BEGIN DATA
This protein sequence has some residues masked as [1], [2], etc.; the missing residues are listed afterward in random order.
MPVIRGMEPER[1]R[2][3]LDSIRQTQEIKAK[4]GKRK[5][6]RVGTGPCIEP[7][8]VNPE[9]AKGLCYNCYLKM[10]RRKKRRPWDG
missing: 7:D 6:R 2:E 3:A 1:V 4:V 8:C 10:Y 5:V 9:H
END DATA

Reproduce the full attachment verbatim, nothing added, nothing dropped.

This protein sequence has some residues masked as [1], [2], etc.; the missing residues are listed afterward in random order.
MPVIRGMEPER[1]R[2][3]LDSIRQTQEIKAK[4]GKRK[5][6]RVGTGPCIEP[7][8]VNPE[9]AKGLCYNCYLKM[10]RRKKRRPWDG
missing: 7:D 6:R 2:E 3:A 1:V 4:V 8:C 10:Y 5:V 9:H